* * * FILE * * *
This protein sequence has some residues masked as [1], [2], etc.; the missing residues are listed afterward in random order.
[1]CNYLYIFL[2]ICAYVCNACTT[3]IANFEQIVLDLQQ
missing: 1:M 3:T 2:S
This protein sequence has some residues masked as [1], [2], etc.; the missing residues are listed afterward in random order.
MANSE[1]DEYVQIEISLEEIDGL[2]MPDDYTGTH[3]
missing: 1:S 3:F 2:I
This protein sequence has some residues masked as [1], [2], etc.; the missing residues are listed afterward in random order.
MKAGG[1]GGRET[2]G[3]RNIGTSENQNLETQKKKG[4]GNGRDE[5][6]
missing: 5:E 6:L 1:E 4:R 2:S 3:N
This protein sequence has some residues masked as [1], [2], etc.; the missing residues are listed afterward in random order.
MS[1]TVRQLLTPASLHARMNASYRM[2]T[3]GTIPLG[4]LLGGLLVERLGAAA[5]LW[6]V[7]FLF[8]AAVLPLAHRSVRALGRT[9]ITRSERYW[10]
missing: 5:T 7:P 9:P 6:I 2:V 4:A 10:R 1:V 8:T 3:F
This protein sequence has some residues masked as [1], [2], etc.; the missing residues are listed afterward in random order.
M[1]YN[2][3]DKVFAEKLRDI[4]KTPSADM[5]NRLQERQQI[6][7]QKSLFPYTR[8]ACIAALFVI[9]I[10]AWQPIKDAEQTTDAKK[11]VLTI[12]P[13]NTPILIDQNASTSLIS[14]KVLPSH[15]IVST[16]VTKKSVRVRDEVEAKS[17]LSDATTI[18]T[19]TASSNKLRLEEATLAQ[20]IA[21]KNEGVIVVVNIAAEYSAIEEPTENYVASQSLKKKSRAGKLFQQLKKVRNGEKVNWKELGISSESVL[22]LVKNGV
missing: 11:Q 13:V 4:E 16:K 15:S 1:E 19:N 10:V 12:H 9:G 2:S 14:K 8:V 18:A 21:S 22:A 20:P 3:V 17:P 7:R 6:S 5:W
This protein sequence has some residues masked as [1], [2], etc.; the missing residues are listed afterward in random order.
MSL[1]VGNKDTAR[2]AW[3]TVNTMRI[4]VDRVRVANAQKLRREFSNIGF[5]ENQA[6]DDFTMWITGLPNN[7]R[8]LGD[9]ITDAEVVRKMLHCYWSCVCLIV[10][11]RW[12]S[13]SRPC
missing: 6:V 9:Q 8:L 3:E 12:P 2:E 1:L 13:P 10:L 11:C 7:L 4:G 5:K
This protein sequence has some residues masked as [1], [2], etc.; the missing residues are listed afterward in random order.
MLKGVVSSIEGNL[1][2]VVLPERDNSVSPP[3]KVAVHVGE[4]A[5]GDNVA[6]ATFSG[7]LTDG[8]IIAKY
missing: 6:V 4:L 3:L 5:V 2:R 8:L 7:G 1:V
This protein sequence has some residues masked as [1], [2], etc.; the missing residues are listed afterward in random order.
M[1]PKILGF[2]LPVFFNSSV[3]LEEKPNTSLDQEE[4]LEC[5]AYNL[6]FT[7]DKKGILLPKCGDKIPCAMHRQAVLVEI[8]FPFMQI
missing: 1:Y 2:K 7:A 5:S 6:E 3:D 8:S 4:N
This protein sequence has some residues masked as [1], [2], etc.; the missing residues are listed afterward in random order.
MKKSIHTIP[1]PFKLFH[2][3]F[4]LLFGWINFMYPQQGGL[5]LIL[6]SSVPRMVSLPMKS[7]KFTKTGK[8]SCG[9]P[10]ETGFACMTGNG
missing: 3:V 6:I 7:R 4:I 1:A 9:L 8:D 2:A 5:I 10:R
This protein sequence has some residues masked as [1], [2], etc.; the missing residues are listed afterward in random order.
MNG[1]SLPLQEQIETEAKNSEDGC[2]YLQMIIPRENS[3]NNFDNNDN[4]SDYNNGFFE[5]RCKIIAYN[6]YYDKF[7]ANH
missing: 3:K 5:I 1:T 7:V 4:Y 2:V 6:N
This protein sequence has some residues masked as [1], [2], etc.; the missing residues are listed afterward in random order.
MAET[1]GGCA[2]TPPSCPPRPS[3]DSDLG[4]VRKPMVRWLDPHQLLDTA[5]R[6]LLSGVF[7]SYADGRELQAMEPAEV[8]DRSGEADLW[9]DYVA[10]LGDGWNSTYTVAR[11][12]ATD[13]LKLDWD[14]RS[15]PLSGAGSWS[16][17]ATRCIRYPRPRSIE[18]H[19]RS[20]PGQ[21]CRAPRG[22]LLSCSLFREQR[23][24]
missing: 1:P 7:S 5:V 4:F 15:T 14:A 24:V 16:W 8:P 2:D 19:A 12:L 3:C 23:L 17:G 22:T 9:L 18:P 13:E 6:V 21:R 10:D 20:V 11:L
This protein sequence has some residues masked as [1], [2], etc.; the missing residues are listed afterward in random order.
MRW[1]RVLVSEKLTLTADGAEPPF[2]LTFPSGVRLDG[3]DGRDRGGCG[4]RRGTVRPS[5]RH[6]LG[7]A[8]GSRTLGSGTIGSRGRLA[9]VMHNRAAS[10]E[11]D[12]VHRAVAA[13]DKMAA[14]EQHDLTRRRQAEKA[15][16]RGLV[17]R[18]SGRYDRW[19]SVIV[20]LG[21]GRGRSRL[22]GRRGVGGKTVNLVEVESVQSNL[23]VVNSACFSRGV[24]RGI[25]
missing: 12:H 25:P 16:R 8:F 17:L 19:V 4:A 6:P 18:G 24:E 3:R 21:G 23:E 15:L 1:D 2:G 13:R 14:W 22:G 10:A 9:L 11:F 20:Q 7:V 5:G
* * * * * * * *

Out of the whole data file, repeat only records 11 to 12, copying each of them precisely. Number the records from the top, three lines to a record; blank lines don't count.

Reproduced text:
This protein sequence has some residues masked as [1], [2], etc.; the missing residues are listed afterward in random order.
MAET[1]GGCA[2]TPPSCPPRPS[3]DSDLG[4]VRKPMVRWLDPHQLLDTA[5]R[6]LLSGVF[7]SYADGRELQAMEPAEV[8]DRSGEADLW[9]DYVA[10]LGDGWNSTYTVAR[11][12]ATD[13]LKLDWD[14]RS[15]PLSGAGSWS[16][17]ATRCIRYPRPRSIE[18]H[19]RS[20]PGQ[21]CRAPRG[22]LLSCSLFREQR[23][24]
missing: 1:P 7:S 5:V 4:F 15:T 14:A 24:V 16:W 8:P 2:D 19:A 12:L 3:C 23:L 17:G 22:T 9:L 18:P 13:E 6:V 21:R 10:D 20:V 11:L
This protein sequence has some residues masked as [1], [2], etc.; the missing residues are listed afterward in random order.
MRW[1]RVLVSEKLTLTADGAEPPF[2]LTFPSGVRLDG[3]DGRDRGGCG[4]RRGTVRPS[5]RH[6]LG[7]A[8]GSRTLGSGTIGSRGRLA[9]VMHNRAAS[10]E[11]D[12]VHRAVAA[13]DKMAA[14]EQHDLTRRRQAEKA[15][16]RGLV[17]R[18]SGRYDRW[19]SVIV[20]LG[21]GRGRSRL[22]GRRGVGGKTVNLVEVESVQSNL[23]VVNSACFSRGV[24]RGI[25]
missing: 12:H 25:P 16:R 8:F 17:L 19:V 4:A 6:P 18:G 24:E 3:R 21:G 23:E 15:L 1:D 2:G 13:R 14:W 22:G 10:A 9:L 11:F 20:Q 7:V 5:G